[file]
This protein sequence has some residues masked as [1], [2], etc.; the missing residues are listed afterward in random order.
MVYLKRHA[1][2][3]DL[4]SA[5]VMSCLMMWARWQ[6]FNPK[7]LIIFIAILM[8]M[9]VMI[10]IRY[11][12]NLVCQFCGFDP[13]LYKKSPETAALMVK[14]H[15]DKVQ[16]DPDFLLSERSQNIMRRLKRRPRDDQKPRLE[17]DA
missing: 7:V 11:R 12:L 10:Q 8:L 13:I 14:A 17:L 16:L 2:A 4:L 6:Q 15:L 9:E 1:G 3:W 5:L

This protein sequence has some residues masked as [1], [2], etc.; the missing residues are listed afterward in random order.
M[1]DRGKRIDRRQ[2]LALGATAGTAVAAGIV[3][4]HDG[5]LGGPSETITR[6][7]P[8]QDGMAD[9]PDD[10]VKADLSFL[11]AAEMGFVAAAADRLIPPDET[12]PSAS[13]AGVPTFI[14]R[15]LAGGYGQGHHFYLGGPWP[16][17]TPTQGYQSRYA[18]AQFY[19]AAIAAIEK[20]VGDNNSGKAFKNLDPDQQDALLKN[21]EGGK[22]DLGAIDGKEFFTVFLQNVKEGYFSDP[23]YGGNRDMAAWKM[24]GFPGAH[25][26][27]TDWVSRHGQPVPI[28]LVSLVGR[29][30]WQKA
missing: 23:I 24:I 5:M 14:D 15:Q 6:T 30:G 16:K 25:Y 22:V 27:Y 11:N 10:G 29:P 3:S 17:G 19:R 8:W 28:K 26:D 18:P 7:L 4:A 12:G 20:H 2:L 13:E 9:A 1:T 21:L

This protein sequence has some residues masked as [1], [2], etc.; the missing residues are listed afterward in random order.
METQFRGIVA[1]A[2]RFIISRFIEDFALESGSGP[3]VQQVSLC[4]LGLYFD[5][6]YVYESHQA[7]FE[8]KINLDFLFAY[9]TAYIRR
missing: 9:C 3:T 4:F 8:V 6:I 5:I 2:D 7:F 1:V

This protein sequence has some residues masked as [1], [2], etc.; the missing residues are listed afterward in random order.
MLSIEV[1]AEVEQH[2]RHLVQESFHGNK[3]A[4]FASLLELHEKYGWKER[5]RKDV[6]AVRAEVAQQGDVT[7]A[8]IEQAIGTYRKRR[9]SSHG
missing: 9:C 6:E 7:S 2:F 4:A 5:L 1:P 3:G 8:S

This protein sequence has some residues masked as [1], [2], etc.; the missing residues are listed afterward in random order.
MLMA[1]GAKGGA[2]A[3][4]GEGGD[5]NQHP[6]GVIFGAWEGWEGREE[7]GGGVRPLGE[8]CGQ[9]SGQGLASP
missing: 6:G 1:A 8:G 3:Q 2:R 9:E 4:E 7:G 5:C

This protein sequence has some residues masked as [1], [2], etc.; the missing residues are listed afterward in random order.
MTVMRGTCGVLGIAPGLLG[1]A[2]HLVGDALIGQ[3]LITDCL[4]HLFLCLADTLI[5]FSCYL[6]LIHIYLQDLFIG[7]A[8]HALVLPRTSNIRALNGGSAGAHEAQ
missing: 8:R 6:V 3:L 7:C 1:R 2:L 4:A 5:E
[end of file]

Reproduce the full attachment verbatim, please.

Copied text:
This protein sequence has some residues masked as [1], [2], etc.; the missing residues are listed afterward in random order.
MVYLKRHA[1][2][3]DL[4]SA[5]VMSCLMMWARWQ[6]FNPK[7]LIIFIAILM[8]M[9]VMI[10]IRY[11][12]NLVCQFCGFDP[13]LYKKSPETAALMVK[14]H[15]DKVQ[16]DPDFLLSERSQNIMRRLKRRPRDDQKPRLE[17]DA
missing: 7:V 11:R 12:L 10:Q 8:L 13:I 14:A 17:L 16:L 2:A 4:L 6:Q 15:L 9:E 1:G 3:W 5:L

This protein sequence has some residues masked as [1], [2], etc.; the missing residues are listed afterward in random order.
M[1]DRGKRIDRRQ[2]LALGATAGTAVAAGIV[3][4]HDG[5]LGGPSETITR[6][7]P[8]QDGMAD[9]PDD[10]VKADLSFL[11]AAEMGFVAAAADRLIPPDET[12]PSAS[13]AGVPTFI[14]R[15]LAGGYGQGHHFYLGGPWP[16][17]TPTQGYQSRYA[18]AQFY[19]AAIAAIEK[20]VGDNNSGKAFKNLDPDQQDALLKN[21]EGGK[22]DLGAIDGKEFFTVFLQNVKEGYFSDP[23]YGGNRDMAAWKM[24]GFPGAH[25][26][27]TDWVSRHGQPVPI[28]LVSLVGR[29][30]WQKA
missing: 23:I 24:I 5:M 14:D 15:Q 6:T 30:G 16:K 25:Y 22:V 27:Y 11:N 10:G 29:P 3:S 17:G 19:R 8:W 28:K 26:D 18:P 7:L 4:A 12:G 20:H 2:L 13:E 9:A 1:T 21:L

This protein sequence has some residues masked as [1], [2], etc.; the missing residues are listed afterward in random order.
METQFRGIVA[1]A[2]RFIISRFIEDFALESGSGP[3]VQQVSLC[4]LGLYFD[5][6]YVYESHQA[7]FE[8]KINLDFLFAY[9]TAYIRR
missing: 9:C 3:T 4:F 8:V 6:I 5:I 2:D 7:F 1:V

This protein sequence has some residues masked as [1], [2], etc.; the missing residues are listed afterward in random order.
MLSIEV[1]AEVEQH[2]RHLVQESFHGNK[3]A[4]FASLLELHEKYGWKER[5]RKDV[6]AVRAEVAQQGDVT[7]A[8]IEQAIGTYRKRR[9]SSHG
missing: 9:C 6:E 7:S 2:F 4:A 5:L 1:P 3:G 8:S

This protein sequence has some residues masked as [1], [2], etc.; the missing residues are listed afterward in random order.
MLMA[1]GAKGGA[2]A[3][4]GEGGD[5]NQHP[6]GVIFGAWEGWEGREE[7]GGGVRPLGE[8]CGQ[9]SGQGLASP
missing: 6:G 1:A 8:G 3:Q 2:R 9:E 4:E 7:G 5:C

This protein sequence has some residues masked as [1], [2], etc.; the missing residues are listed afterward in random order.
MTVMRGTCGVLGIAPGLLG[1]A[2]HLVGDALIGQ[3]LITDCL[4]HLFLCLADTLI[5]FSCYL[6]LIHIYLQDLFIG[7]A[8]HALVLPRTSNIRALNGGSAGAHEAQ
missing: 8:R 6:V 3:L 7:C 1:R 2:L 4:A 5:E